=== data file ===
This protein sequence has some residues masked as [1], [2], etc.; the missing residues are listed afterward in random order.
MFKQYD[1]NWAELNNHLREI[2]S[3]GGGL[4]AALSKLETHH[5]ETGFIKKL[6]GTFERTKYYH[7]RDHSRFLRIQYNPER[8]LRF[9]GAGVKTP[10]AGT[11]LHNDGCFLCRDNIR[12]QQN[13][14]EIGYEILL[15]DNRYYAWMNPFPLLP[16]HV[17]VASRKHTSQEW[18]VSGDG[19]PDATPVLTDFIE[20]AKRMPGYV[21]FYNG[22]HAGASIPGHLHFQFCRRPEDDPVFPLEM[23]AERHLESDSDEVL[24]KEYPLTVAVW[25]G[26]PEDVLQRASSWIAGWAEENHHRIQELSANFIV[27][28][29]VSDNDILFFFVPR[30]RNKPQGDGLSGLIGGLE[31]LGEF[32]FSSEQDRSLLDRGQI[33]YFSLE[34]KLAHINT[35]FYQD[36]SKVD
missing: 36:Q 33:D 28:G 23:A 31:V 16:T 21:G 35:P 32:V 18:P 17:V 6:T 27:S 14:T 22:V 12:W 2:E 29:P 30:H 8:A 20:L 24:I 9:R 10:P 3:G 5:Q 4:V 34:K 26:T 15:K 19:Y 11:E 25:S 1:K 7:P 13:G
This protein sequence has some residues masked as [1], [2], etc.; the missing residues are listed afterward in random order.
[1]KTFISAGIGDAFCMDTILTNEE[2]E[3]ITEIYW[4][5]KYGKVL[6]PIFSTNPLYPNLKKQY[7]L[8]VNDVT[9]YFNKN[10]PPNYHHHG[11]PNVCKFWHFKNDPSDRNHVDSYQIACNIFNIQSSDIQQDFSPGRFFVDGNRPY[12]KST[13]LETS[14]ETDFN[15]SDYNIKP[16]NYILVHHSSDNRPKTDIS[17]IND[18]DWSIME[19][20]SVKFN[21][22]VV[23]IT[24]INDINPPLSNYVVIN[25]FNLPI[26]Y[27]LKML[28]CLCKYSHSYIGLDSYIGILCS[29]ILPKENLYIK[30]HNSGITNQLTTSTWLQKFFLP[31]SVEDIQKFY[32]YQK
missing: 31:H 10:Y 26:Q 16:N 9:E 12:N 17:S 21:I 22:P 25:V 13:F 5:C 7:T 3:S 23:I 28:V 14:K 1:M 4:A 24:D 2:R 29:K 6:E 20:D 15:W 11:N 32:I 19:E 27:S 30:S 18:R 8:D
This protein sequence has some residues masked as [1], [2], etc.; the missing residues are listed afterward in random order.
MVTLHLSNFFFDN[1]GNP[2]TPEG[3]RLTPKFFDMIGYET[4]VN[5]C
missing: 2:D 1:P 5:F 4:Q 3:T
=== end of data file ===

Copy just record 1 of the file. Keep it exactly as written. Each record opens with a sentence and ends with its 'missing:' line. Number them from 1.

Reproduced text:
This protein sequence has some residues masked as [1], [2], etc.; the missing residues are listed afterward in random order.
MFKQYD[1]NWAELNNHLREI[2]S[3]GGGL[4]AALSKLETHH[5]ETGFIKKL[6]GTFERTKYYH[7]RDHSRFLRIQYNPER[8]LRF[9]GAGVKTP[10]AGT[11]LHNDGCFLCRDNIR[12]QQN[13][14]EIGYEILL[15]DNRYYAWMNPFPLLP[16]HV[17]VASRKHTSQEW[18]VSGDG[19]PDATPVLTDFIE[20]AKRMPGYV[21]FYNG[22]HAGASIPGHLHFQFCRRPEDDPVFPLEM[23]AERHLESDSDEVL[24]KEYPLTVAVW[25]G[26]PEDVLQRASSWIAGWAEENHHRIQELSANFIV[27][28][29]VSDNDILFFFVPR[30]RNKPQGDGLSGLIGGLE[31]LGEF[32]FSSEQDRSLLDRGQI[33]YFSLE[34]KLAHINT[35]FYQD[36]SKVD
missing: 36:Q 33:D 28:G 23:A 31:V 16:T 21:G 35:P 32:V 18:P 17:V 6:T 27:S 14:T 22:V 12:W 2:E 29:P 30:H 8:A 20:L 24:I 9:R 10:P 3:G 5:Q 4:V 34:K 26:T 15:K 19:Y 11:E 25:S 1:K 7:P 13:G